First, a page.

‘A day without immigrants’ protesters rally at Love Park to demand reform on Valentine’s Day


104
Activist Ivonne Pinto marches as demonstrators made their way around Philadelphia City Hall. The rally, A Day Without Immigrants, started at Love Park and worked its way around City Hall to the Municipal Services Building where people spoke  on Monday, February 14, 2022. Many are frustrated with President Joe Biden’s failure to fulfill his promises to immigrants.

‘A day without immigrants’ protesters rally at Love Park to demand reform on Valentine’s Day

💕

Immigrants in the Philadelphia area joined the nationwide “Day Without Immigrants” protests Monday without jobs, schools, or consumer purchases to demonstrate their vital role in society and their response to the lack of systemic federal reforms. Disappointed.

About 50 people — families with children, supporters and leaders of advocacy groups — rallied in Central City’s LOVE Park on a freezing 20-degree noon, marched to City Hall, and then shared a call to action at the Municipal Services Building. About Two dozen people participated in a second demonstration outside the Upper Darby municipal building.

“I’m not buying anything today,” said Analine Ceron, 30, who immigrated to Philadelphia from Mexico and attended the LOVE Park rally. “The message was for the administration, Biden. He promised immigration reform. Nothing happened.”

Protests are planned in front of the White House and in at least 15 cities calling for reforms, notably for President Joe Biden to keep his promise to open up a pathway to citizenship for the 11 million undocumented people in the United States.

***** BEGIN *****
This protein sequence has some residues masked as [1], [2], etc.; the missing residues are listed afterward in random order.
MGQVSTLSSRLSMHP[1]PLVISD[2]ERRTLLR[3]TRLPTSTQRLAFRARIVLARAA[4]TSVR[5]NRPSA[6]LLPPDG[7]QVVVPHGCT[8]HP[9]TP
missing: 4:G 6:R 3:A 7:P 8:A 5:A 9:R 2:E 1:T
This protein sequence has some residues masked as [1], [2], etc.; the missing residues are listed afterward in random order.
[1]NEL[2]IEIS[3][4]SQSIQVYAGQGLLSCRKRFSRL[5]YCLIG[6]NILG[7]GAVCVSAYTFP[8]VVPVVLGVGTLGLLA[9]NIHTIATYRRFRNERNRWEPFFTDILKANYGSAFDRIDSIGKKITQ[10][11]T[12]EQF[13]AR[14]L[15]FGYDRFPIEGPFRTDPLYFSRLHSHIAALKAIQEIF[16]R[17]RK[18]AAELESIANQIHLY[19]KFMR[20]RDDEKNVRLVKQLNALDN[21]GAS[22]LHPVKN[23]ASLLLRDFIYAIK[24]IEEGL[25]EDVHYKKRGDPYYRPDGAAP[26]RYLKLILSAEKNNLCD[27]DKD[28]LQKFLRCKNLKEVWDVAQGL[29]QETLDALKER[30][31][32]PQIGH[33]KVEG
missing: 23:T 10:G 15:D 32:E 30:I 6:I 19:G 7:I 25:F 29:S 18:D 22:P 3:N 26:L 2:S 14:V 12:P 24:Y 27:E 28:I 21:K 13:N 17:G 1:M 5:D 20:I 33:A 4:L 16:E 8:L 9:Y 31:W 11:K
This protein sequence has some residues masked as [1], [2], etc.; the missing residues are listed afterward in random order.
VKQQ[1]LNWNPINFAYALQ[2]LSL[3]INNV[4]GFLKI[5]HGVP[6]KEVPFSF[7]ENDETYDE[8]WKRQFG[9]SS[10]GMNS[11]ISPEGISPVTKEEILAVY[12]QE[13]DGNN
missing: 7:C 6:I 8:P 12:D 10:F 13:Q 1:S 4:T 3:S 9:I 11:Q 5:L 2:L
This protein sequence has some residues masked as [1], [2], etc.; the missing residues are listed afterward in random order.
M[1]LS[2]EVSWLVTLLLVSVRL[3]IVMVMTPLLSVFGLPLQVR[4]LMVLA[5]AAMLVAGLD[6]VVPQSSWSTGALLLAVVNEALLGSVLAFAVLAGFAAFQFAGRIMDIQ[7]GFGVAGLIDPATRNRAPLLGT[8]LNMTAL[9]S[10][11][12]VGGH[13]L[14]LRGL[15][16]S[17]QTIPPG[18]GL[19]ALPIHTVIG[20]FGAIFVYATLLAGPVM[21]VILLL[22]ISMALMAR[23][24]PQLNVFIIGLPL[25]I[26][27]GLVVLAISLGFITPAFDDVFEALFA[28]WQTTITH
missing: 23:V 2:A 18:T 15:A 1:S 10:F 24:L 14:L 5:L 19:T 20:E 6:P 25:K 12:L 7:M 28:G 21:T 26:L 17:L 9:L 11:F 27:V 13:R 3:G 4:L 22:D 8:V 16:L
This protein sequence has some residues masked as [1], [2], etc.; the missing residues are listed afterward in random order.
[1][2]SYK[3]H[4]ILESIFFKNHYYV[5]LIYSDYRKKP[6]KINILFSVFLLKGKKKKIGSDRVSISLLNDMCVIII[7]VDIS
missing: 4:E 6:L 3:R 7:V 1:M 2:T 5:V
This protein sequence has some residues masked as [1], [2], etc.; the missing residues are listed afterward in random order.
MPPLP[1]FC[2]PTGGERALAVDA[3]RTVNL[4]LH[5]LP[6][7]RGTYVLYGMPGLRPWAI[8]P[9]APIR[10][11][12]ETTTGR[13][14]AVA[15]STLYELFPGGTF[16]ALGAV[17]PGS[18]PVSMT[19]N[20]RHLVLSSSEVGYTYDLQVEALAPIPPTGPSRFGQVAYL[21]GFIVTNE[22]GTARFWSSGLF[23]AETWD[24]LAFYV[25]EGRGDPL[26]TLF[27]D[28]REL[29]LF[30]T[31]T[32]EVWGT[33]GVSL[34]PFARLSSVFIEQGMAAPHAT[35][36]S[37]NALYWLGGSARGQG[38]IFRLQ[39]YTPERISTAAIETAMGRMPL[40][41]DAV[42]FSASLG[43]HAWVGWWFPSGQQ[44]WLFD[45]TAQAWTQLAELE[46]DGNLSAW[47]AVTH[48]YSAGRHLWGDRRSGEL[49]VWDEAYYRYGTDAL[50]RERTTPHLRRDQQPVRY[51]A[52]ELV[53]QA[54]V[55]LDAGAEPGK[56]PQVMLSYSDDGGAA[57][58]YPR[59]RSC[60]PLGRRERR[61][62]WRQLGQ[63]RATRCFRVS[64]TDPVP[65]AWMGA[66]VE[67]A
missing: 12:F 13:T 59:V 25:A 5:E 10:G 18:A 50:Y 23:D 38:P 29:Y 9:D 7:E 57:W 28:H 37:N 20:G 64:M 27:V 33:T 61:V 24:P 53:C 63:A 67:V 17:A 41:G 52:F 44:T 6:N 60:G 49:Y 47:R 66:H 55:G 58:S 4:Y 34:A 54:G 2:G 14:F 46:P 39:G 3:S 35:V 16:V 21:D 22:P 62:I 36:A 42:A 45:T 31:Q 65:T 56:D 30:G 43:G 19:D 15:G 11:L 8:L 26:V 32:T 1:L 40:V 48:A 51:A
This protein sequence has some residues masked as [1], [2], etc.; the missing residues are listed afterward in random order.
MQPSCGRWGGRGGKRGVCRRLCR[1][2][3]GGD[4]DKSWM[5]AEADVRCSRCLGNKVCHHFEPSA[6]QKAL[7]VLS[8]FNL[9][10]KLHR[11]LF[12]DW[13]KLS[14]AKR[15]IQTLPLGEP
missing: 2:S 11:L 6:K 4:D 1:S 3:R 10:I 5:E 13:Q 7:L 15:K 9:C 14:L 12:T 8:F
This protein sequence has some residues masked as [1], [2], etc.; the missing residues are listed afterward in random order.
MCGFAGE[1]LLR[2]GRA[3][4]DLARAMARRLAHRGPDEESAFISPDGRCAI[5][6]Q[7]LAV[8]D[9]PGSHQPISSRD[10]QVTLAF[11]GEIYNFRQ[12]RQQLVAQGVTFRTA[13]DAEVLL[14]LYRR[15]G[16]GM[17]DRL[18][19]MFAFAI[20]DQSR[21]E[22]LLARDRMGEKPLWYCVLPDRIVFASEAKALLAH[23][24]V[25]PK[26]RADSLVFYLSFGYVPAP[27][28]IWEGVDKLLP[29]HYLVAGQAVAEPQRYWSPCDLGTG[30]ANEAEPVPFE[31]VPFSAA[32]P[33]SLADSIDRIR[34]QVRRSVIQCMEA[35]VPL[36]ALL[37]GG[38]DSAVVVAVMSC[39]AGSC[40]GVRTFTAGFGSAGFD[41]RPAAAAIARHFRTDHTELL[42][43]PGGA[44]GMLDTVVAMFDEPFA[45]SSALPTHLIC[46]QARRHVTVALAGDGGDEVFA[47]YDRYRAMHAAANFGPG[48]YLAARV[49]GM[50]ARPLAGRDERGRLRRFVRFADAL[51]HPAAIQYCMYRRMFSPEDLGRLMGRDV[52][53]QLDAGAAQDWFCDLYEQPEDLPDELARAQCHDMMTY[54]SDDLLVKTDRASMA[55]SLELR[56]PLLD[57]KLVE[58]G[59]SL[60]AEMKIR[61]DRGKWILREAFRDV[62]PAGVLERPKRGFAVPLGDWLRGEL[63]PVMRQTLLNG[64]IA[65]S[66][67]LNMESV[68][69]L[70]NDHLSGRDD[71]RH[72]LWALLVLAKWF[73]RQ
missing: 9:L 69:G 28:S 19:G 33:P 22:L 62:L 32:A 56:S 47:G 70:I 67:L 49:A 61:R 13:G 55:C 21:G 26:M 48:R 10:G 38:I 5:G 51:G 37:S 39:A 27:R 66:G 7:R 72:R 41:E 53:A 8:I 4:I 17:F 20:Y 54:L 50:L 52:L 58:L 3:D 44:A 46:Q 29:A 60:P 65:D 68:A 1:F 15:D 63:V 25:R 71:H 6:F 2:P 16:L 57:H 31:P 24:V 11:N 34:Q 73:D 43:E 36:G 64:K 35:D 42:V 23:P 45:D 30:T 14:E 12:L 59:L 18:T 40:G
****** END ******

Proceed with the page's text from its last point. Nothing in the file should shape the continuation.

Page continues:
Organizers are marking the event as one of the biggest sales holidays of the year, with consumers expected to spend $239 on Valentine’s Day cards, candy, dinner, jewelry and gifts, according to the National Retail Federation, a Washington-based trade association. billion, and data firm Prosper Insights & Analytics.

Valentine’s Day is close to Mother’s Day, Father’s Day and Easter Day in terms of overall spending.

“Our community pays millions of dollars in sales every day,” said Maria Serna, an organizer of the Philadelphia rally. “We deserve the same love they show other families.”

She dispelled the cold and led the procession to the Octavius ​​Catto monument on the south side of City Hall and then to the Harriet Tubman statue on the north side, linking immigrant rights demands to the fight for fairness and equality facing African Americans.

“Liberation, liberty, the will to live, that’s what we black and brown people strive for every day,” NEAR’s Melissa Robbins said as the crowd stopped in front of the second statue speak to them. “Our fight is against white supremacy. That’s our fight.”

A person holds a sign that says “No more broken hearts​​​. Immigration policy reform!” A red sign decorated with white hearts reads the message “Immigration Reform Now”.

According to the U.S. Immigration Council, U.S. immigrant-dominated households had about $1.3 trillion in spending power in 2019, defined as collective after-tax income. They paid about $331 billion in federal taxes and $162 billion in state and local taxes.

Undocumented households paid about $19 billion in federal taxes and nearly $12 billion in state and local taxes that year, the commission said.

But while undocumented immigrants contribute to the state treasury, they are excluded from government safety nets such as unemployment benefits. They were barred from federal stimulus money, a lifeline for many American families, during the worst public health crisis in a century.

Regular national “A Day Without Immigrants” rallies, including rallies in Philadelphia in 2006 and 2017. Some of those who attended the event on Monday recalled attending earlier events as children, noting that years later, the promise of immigration reform remains unfulfilled.

Today, 14 percent of Philadelphia’s 1.6 million residents are immigrants, according to census data. They fueled the city’s population growth after a half-century of decline and spurred the creation of new businesses before the pandemic swept the globe.